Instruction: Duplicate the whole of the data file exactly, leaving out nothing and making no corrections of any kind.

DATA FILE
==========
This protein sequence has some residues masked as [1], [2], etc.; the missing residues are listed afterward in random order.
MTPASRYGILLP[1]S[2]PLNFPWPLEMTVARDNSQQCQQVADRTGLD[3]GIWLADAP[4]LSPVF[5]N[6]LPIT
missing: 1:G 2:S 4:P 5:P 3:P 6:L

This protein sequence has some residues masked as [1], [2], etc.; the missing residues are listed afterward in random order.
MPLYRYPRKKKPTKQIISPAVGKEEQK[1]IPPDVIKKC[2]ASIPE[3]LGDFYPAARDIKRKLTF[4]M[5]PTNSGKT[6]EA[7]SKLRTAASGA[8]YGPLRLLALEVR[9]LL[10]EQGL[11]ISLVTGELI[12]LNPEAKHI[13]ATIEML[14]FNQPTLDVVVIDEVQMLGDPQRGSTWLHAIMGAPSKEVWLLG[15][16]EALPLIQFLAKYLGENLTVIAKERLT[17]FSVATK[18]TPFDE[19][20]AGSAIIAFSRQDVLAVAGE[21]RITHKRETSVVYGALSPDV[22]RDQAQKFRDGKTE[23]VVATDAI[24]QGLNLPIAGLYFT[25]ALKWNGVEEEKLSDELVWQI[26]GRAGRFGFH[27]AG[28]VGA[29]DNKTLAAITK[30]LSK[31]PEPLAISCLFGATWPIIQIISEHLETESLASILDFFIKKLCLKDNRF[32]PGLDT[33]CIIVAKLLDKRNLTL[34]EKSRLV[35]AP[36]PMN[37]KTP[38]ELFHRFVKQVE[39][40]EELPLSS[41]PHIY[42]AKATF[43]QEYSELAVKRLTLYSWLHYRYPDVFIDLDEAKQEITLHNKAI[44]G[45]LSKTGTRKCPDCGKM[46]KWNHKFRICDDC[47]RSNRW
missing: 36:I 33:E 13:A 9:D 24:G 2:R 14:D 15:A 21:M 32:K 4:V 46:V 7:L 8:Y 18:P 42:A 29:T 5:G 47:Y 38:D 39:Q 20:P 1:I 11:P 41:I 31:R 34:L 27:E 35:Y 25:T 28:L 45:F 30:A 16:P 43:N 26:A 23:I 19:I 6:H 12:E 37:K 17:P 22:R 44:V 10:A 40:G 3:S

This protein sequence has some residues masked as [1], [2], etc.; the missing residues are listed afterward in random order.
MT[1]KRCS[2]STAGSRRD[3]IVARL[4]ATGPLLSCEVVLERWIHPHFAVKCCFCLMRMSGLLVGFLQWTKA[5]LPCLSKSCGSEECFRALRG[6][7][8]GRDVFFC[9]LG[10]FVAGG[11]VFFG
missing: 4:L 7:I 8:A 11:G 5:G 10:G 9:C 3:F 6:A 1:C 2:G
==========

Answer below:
This protein sequence has some residues masked as [1], [2], etc.; the missing residues are listed afterward in random order.
MTPASRYGILLP[1]S[2]PLNFPWPLEMTVARDNSQQCQQVADRTGLD[3]GIWLADAP[4]LSPVF[5]N[6]LPIT
missing: 1:G 2:S 4:P 5:P 3:P 6:L

This protein sequence has some residues masked as [1], [2], etc.; the missing residues are listed afterward in random order.
MPLYRYPRKKKPTKQIISPAVGKEEQK[1]IPPDVIKKC[2]ASIPE[3]LGDFYPAARDIKRKLTF[4]M[5]PTNSGKT[6]EA[7]SKLRTAASGA[8]YGPLRLLALEVR[9]LL[10]EQGL[11]ISLVTGELI[12]LNPEAKHI[13]ATIEML[14]FNQPTLDVVVIDEVQMLGDPQRGSTWLHAIMGAPSKEVWLLG[15][16]EALPLIQFLAKYLGENLTVIAKERLT[17]FSVATK[18]TPFDE[19][20]AGSAIIAFSRQDVLAVAGE[21]RITHKRETSVVYGALSPDV[22]RDQAQKFRDGKTE[23]VVATDAI[24]QGLNLPIAGLYFT[25]ALKWNGVEEEKLSDELVWQI[26]GRAGRFGFH[27]AG[28]VGA[29]DNKTLAAITK[30]LSK[31]PEPLAISCLFGATWPIIQIISEHLETESLASILDFFIKKLCLKDNRF[32]PGLDT[33]CIIVAKLLDKRNLTL[34]EKSRLV[35]AP[36]PMN[37]KTP[38]ELFHRFVKQVE[39][40]EELPLSS[41]PHIY[42]AKATF[43]QEYSELAVKRLTLYSWLHYRYPDVFIDLDEAKQEITLHNKAI[44]G[45]LSKTGTRKCPDCGKM[46]KWNHKFRICDDC[47]RSNRW
missing: 36:I 33:E 13:A 9:D 24:G 2:R 14:D 15:A 21:M 32:K 4:V 46:V 7:L 8:Y 18:P 42:A 29:T 5:G 47:Y 38:D 39:Q 20:P 1:I 11:P 41:I 31:R 34:L 27:E 35:Y 25:T 28:L 45:F 30:A 16:P 43:N 26:A 23:I 19:I 6:H 12:E 37:K 17:P 22:R 44:V 10:A 40:G 3:S

This protein sequence has some residues masked as [1], [2], etc.; the missing residues are listed afterward in random order.
MT[1]KRCS[2]STAGSRRD[3]IVARL[4]ATGPLLSCEVVLERWIHPHFAVKCCFCLMRMSGLLVGFLQWTKA[5]LPCLSKSCGSEECFRALRG[6][7][8]GRDVFFC[9]LG[10]FVAGG[11]VFFG
missing: 4:L 7:I 8:A 11:G 5:G 10:G 9:C 3:F 6:A 1:C 2:G